As I’ve mentioned, it’s hot in Phoenix so I have not been birding as much as I would like. But, in June and July, I’ve been reading about birders and the ones who have books written about or by themselves seem to be a very obsessive bunch.

I’m on my third such book and I think that the books all could appeal to a more general audience because they’re not about the actual birds as much as about the choices these birders made in their lives. So here are a couple of mini-reviews:

Life List: A Woman’s Quest for the World’s Most Amazing Birds by Olivia Gentile is about Phoebe Snetsinger, a birder famous for having seen over 8,398 species (there are about 10,000 identified species in the world now) by the time of her death in 1999 (while she was birding in Madagascar). She still remains as one of the top Big Listers. She estimated that she spent about $2 million dollars in her pursuit. This book is far more than a book about birding, however. It’s about a woman’s desire to have her own accomplishments and rewards, it’s about balancing family life and personal interests, it’s about what do you owe others when their needs and wants might overshadow your own? How do you choose? Phoebe’s life may cause you to question your own choices.

DSC_3063_edited-1Anna’s Hummingbird, male

I then read Kingbird Highway: The Biggest Year in the Life of an Extreme Birder by Kenn Kaufman. I thought Phoebe Snetsinger was obsessed but she was able to do her birding (albeit hers was throughout the world and Kenn’s was in North America) with plenty of money to back her travels. Kenn was only 16 when he hit the road to pursue his passion, with his parents’ blessings. At the age of 19, when he embarked on his winning Big Year, he was able to spend only $1,000 for the whole 12 months of crisscrossing the continent for 69,000 miles, much of it hitchhiking, and rolling out his sleeping bag any place he could find. Now one of the world’s top bird experts and bird artists, it paid off for him and he has given up listing for the joy of truly learning about birds.

As a birder myself on a far less grand scale, I loved hearing about the birds but I was mostly fascinated by how he lived during those early years. I’m about the same age as Kenn so I understand what the culture was like when he was following his dream and it was also a very exciting time for birding. Kenn (as did Phoebe) knew all the “famous” birders and ornithologists and many had a part in his successes.

Mock at CL'sNorthern Mockingbird

I’m now about 2/3 through To See Every Bird on Earth: A Father, a Son, and a Lifelong Obsession by Dan Koeppel about his father. Dr. Richard Koeppel (who died in 2012) was also a Big Lister who saw over 7,000 species of birds, a number achieved by fewer than a dozen others at that time. It focuses on Dan Koeppel’s attempts to understand the obsession that ruled his father’s life, ruined his marriage, and strained his relationships with his sons. It also examines the culture of highly competitive birders who travel the world making lists of their sightings, and discusses the history and rules of listing. It also reveals the creative ways Dr. Koeppel made a living as a medical doctor to fund his extensive travels. All three books mention many other well-known birders, ornithologists, bird tour leaders, etc., and discuss their obsessions, too.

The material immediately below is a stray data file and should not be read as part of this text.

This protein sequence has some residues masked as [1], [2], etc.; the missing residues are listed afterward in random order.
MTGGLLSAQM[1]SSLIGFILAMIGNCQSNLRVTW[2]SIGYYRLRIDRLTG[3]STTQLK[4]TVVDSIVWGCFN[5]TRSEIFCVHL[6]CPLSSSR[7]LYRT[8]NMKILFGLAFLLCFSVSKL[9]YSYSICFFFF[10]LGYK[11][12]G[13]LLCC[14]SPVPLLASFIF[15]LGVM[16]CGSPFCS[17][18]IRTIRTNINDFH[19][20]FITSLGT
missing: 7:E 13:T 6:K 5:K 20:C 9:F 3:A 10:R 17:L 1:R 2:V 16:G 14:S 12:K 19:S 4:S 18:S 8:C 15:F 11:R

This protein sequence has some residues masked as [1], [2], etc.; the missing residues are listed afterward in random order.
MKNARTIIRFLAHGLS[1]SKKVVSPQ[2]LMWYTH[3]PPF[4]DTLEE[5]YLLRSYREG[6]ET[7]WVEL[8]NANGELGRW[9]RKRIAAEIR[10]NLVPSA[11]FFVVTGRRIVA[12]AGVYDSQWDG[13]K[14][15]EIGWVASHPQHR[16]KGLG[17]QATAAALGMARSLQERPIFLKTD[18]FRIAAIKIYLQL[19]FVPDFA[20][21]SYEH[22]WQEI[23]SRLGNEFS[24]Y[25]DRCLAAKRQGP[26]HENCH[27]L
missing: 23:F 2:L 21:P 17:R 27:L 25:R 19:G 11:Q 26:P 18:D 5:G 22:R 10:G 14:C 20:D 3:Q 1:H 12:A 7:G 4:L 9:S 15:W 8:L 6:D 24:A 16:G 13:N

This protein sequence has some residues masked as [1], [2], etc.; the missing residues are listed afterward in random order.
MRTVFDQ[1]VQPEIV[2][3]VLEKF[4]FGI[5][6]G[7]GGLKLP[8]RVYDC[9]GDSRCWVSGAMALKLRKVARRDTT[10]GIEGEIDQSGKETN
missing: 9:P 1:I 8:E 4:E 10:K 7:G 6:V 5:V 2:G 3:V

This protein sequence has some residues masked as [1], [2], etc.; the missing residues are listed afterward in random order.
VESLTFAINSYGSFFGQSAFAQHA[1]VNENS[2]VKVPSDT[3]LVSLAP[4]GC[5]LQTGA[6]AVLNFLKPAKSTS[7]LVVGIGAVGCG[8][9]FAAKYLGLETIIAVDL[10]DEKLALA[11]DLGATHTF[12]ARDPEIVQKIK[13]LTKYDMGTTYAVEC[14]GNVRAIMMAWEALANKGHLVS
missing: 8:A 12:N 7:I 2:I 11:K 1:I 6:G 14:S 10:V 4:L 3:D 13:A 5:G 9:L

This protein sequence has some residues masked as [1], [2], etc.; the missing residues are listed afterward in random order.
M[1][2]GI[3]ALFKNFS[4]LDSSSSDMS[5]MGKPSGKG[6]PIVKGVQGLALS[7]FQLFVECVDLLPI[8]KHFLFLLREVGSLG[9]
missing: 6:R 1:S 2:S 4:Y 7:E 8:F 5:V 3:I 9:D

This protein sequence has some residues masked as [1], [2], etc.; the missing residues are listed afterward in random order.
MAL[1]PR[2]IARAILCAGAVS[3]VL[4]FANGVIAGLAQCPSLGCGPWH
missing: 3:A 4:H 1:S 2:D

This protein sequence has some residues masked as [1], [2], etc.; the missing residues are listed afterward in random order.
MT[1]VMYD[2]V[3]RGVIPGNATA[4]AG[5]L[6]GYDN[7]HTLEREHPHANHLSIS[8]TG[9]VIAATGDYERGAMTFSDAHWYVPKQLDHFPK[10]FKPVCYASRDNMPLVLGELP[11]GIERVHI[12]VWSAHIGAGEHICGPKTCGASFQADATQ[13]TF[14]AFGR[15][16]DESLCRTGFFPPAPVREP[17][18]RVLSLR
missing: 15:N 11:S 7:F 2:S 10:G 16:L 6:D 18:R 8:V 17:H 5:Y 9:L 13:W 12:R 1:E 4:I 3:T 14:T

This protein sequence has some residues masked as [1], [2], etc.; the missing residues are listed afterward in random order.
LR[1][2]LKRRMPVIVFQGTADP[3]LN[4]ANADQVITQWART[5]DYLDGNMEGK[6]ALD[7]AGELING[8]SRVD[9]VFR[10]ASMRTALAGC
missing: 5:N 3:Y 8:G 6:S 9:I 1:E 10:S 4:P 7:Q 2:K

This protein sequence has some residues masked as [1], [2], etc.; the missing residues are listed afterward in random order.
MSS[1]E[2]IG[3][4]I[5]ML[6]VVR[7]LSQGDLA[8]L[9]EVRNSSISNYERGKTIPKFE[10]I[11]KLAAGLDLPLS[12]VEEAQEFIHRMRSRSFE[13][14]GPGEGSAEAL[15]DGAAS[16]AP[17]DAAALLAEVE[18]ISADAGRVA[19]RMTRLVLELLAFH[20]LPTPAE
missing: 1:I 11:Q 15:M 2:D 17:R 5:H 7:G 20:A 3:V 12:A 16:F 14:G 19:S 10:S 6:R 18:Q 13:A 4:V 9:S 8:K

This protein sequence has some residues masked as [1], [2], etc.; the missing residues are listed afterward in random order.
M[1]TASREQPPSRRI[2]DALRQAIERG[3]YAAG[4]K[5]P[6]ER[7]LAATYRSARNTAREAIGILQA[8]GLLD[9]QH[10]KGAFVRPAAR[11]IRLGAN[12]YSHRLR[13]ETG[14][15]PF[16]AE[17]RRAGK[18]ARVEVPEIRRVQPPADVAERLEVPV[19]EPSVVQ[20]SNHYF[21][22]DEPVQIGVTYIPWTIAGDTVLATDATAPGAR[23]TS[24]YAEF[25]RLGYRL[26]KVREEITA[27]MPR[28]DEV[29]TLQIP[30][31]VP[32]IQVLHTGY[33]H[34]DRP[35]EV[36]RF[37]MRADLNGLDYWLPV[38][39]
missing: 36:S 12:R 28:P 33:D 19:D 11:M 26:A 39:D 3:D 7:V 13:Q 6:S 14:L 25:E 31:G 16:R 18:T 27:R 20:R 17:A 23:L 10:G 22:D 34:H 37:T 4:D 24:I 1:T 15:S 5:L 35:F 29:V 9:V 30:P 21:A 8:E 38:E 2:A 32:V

Mock 7.10.15

I won’t go into why I probably won’t be reading Harper Lee’s prequel/sequel to To Kill A Mockingbird. It just seems to negate the original book too much and I’m not interested in the presumably racist content.

Mock Casa 7.2.15

Verdin 2.14.15_edited-1Verdin

Summer at Papago

Grebe Foot

Aren’t these the cutest things? They are Pied-billed Grebe babies. They look like something you’d see in the Galapagos instead of Papago Park Ponds, where they actually were. So here’s a few too many photos I took of them a couple days ago.

Grebe Adult

This is an adult, above. The males and females are indistinguishable.

2 Grebes



Grebe Babe Water

Grebe Eat

Catching lunch with parental supervision

Grebe Ma and Babe

Grebe Nest

There are actually 2 sets of babies. One has 3 babies and they are a little older than another group of 2 babies. Unfortunately, in that group, there were 4 babies until the other day…No one knows what happened.

Grebe Rock

Grebe Walking

“I can swim, I can walk, when can I fly?”

Grebe Water Foot

Ma and Baby

Entertaining as these guys were, and as many local bird photographers who have gathered there over the last couple weeks to see them, there were some other fun birds to see, too.

I never get tired of spotting Green Herons, much smaller birds than you would think.


Green Heron_edited-1

Greenie Juvy_edited-1

There were many punk juveniles there with their little spiked head feathers.

Gallinule 4

Common Gallinule

He/she felt like dancing. I also saw a chick with her but it scampered into the reeds before I could get a shot.




Flame Skimmer Dragonfly

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Hummer Action

Hum 6.20.15

There have been a lot of busy hummingbirds in our yard lately…



These 2, above, and the one, below, were all taken at the same time so I know they were 3 different hummingbirds.




“High Four!”





This is Rico Suave, above, with his bedroom eyes (click to see his long eyelashes).


Hum in Wind

You can’t tell by this photo, above, except for the blurry branches, but it was the midst of a dust storm and winds were gusting to about 50 mph. This guy was hanging on tight. Apparently their feet “lock” so they don’t have to worry about losing their grip.


Hummer Swing

I’ve seen a lot of photos in some birding groups I’m in where the hummers perch on little swings, thereby making for some lovely photo opps. It’s just a matter of placing it where they will like it. So I got this little copper one and hope it gets some use…